Budgets Committee approves aid for redundant Romanian, Dutch and Greek workers  

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Redundant workers in the building industry in two Dutch regions, at a Greek bakery, and at a steel producer in Romania would receive European Globalisation Adjustment Fund aid to help them find new jobs under plans approved by the Parliament's Budgets Committee on Thursday. The aid still has to be approved by Parliament as a whole and the Council of Ministers.

Building industry in The Netherlands

The Dutch authorities applied for support after 89 building firms in the Gelderland and Overijssel provinces were forced to make workers redundant due to a lack of orders linked to the global financial and economic crisis. The crisis led to declines in bank lending to small and medium-sized firms, public spending and house prices..

The €1,625,781 in EGF aid will pay for training and other measures to help to 475 redundant workers back into jobs.

Bakery in Greece

Ailing Greek baker Nutriart and its suppliers made 508 people redundant in the regions of Attica and Central Macedonia. The crisis meant households could no longer afford Nutriart’s fresh or frozen bakery products, and the companies’ management was disrupted by delays in payments from most of their clients. At the same time,Greek banks proved to be unable to provide credit.

The €6,096,000 in EGF aid will pay for counselling, re-training and job-search assistance to help the 508 redundant workers back into work. It will also help pay for training for 505 young people without jobs and not in education in Central Macedonia, which has a youth unemployment rate of 60.4%.

Steel producers in Romania

The Romanian authorities applied for EGF aid to help 1,000 workers made redundant by steel product maker Mechel Campia Turzii and its supplier. Demand for finished and semi-finished steel products manufactured by these companies fell sharply mainly due to imports from China, which forced Mechel, one of the largest employers in the Cluj County region, to downsize. EGF aid has been requested five times for redundant steel workers, as the EU share of world steel production is in steep decline.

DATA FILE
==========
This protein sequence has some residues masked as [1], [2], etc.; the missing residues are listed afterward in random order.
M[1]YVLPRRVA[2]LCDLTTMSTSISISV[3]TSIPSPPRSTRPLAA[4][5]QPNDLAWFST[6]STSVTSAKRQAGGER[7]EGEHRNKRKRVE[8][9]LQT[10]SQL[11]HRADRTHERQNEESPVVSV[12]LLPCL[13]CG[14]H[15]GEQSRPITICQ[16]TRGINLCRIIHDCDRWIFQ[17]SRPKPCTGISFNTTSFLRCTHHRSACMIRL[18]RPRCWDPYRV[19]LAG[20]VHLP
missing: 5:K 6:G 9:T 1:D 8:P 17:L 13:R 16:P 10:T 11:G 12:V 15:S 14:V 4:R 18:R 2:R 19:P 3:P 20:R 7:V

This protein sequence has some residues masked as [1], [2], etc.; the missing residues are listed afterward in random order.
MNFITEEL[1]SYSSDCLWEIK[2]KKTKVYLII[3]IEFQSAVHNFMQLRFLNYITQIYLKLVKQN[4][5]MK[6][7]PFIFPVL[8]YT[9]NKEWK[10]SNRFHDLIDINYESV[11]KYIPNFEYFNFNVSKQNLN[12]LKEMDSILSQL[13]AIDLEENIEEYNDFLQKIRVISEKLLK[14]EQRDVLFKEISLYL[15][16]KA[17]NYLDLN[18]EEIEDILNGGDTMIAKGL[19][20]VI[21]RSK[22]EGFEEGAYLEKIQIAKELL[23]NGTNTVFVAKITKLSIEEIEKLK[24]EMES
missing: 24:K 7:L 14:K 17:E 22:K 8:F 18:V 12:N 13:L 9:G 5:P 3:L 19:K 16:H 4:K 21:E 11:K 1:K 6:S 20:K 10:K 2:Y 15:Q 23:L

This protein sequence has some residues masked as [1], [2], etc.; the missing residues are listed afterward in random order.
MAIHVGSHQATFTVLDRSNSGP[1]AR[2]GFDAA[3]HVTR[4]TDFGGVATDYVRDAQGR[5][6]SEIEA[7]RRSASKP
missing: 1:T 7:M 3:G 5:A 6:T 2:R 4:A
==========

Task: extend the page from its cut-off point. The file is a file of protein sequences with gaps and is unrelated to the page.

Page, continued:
The €3,571,150 EGF aid will help pay inter alia for vocational guidance, starting up new firms and providing mentoring after landing a job.


The European Globalisation Adjustment Fund was set up to provide additional support for workers made redundant as a result of major structural changes in world trade patterns due to globalisation or the financial crisis and to help them find new jobs. Between 2014 and 2020, the annual ceiling of the fund is €150 million. Redundant workers are offered measures such as support for business start-ups, job-search assistance, occupational guidance and various kinds of training. In most cases, national authorities have already started the measures and will get their costs reimbursed by the EU when their applications are finally approved.